Coming out of SummerSlam 2013, Triple H had turned heel with a clever 21st century twist of being the Chief Operating Officer who just wanted to do what was "best for business". He wasn't evil; he just had a better understanding of what fans really wanted than the fans themselves.
This set him, his wife and McMahon heiress Stephanie, their chosen champion Randy Orton and eventually even the returning Batista, who those same short-sighted fans didn't appreciate, up as the perfect foils for the ultimate underdog - Daniel Bryan.
His quest to overcome the faction that dubbed themselves The Authority was epic pro wrestling storytelling, both in a traditional, babyface beats heels sense and also in in an innovative, Reality Era way that made so-called 'smart' fans question what was real and what was scripted. It provided great moments like the fan revolts in Seattle and Royal Rumble, Occupy Raw and especially WrestleMania 30.
But as WWE begins the kayfabe process of finding a new general manager for its Monday night flagship - a character who will be ineffective at best and a waste of television time at worst - and an idle champion has his titles threatened by the soap opera tactic of threatening his wife's employment rather than by a pro wrestler stepping up to claim his throne, we have to ask if The Authority's time has already passed.
The main problem I see with a WWE where Steph and Hunter rule the on-screen roost is that it neuters everyone except the babyfaces who are feuding with them.
Doesn't Orton look like a fool for not demanding his rematch for the WWE World Heavyweight Championship? Especially given that he lost it without being pinned or submitted?
As has often been pointed out, why do the collective bad guys of the mid-card trot out to do The Game's bidding when it runs counter to the motivations that have been established for them - often on the very same show!?!?
Bryan's injury is a golden opportunity for a heel who's ready to take the next step, like Intercontinental Champion Bad News Barrett or Cesaro, winner of the Andre the Giant Memorial Battle Royal, to proclaim themselves the most dominant man on the roster based on their recent accomplishments. But they can't, because it doesn't jibe with The Authority's kingmaking powers, and Creative can't/won't extend their storytelling to integrate anyone outside of the existing Beard/Shield versus Authority/Evolution narrative.
Look at Damien Sandow. Here's a character that actually has a fully formed story with the faction and their battle against the now-champ, he was the man who refused to enter the ring to fight Bryan during the Occupy Raw segments. But even when they take the step of having him proclaim outrage, and then would only need to explain his surrounding antics as punishment, they can't even do that.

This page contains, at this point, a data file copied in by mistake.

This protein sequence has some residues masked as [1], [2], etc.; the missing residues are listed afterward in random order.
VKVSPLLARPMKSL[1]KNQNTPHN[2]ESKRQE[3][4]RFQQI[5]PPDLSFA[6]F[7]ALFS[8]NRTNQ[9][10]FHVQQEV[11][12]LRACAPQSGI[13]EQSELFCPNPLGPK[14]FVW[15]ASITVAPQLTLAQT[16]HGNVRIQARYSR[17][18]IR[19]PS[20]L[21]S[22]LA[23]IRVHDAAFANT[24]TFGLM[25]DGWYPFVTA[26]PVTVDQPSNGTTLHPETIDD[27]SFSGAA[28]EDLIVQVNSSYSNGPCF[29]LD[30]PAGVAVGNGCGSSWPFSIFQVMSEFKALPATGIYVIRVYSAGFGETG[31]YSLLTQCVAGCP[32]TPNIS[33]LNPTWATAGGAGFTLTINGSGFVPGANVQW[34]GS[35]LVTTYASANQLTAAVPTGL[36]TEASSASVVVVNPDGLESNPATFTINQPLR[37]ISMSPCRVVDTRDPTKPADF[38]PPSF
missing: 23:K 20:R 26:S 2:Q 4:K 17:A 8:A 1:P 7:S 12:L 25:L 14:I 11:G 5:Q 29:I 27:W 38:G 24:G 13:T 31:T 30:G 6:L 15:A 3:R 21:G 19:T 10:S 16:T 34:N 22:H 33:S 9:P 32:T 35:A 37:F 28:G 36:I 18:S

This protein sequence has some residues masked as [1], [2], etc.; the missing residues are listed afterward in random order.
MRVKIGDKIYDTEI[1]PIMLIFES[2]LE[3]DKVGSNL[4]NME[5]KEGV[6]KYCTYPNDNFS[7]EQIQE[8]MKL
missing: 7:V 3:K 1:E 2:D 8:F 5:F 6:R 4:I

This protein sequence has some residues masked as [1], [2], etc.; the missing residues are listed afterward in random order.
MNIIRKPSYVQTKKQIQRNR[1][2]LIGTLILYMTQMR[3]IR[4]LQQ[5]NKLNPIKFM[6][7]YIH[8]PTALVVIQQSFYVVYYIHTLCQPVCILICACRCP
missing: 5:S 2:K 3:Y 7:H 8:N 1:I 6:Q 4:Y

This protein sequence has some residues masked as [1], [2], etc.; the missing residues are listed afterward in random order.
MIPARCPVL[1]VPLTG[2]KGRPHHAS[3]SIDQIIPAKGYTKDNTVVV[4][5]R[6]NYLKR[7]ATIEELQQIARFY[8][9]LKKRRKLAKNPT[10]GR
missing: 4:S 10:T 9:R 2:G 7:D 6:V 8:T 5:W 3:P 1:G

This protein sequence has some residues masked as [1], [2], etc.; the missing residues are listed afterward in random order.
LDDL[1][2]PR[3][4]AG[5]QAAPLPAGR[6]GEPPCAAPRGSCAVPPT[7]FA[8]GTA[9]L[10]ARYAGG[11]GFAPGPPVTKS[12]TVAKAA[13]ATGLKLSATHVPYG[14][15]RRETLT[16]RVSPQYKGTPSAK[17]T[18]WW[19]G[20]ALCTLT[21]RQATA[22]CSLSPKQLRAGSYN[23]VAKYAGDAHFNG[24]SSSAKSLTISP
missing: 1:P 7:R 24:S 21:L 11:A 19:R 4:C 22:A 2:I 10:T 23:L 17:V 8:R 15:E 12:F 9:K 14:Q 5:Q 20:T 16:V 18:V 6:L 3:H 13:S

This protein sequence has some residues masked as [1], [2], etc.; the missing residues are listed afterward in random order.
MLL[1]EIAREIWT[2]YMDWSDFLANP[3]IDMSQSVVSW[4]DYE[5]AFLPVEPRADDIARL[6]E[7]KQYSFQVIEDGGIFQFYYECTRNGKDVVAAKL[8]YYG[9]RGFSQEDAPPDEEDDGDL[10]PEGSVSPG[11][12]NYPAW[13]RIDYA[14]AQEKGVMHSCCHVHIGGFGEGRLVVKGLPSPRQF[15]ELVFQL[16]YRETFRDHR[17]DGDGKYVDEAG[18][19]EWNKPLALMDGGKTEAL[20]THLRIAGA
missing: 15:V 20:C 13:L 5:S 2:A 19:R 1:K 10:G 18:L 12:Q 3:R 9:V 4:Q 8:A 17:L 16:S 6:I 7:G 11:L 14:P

With The Authority as the top heels, every other heel looks weaker in comparison. And when the rest of the roster is feuding with watered-down bad guys, even the good guys can't shine.
(I will give WWE credit for keeping the Bray Wyatt/John Cena program and Brock Lesnar in separate or parallel stories, but I chalk that up more to the charisma of the men involved than to anything that proves the entire roster can flourish with shoot/storyline blurring power figures in the main event)
The other problem, much like the infamous "walk out over unsafe work conditions" that marked Hunter's first on screen run as COO is that injecting too much real life human resources action into the product makes a lot of the necessary mechanics of pro wrestling storytelling look even more ridiculous.
Why is a month old shove from Brie Bella now grounds for termination when months of physical altercations between Bryan and Triple H were legitimate in the run up to 'Mania, even when the fact that latter was not an active competitor was part of the story?
If The Authority is the end all be all of power, why do they need General Managers? And why not just strip Bryan of the belts, or make him defend them or lose them this Sunday?
How can Daniel and Brie not be 'best for business' when the WWE promotes them all over their Network and makes them the centerpiece of their reality show, Total Divas?
Many of these questions can be explained away, but the writers and/or the powers-that-be haven't chosen to do so.
A lot of them can also be overlooked, especially in the short-term, for a good story. But as time passes and angles drag on, the logical inconsistencies pile up and take some viewers out of the program.
Everything, in pro wrestling or in any form or genre of fiction, is cyclical. We've had other power mad authority figures battling other rebellious outlaws, and we'll have them again.
But especially when a specific trope or type of character dominates the main angle on television for a long time, it becomes necessary to mothball that storytelling device. The Authority angle has served its purpose. Now for the sake of Daniel Bryan, the rest of the roster and the fans, it's time to put that concept back on the shelf.
It's simply what's best for business.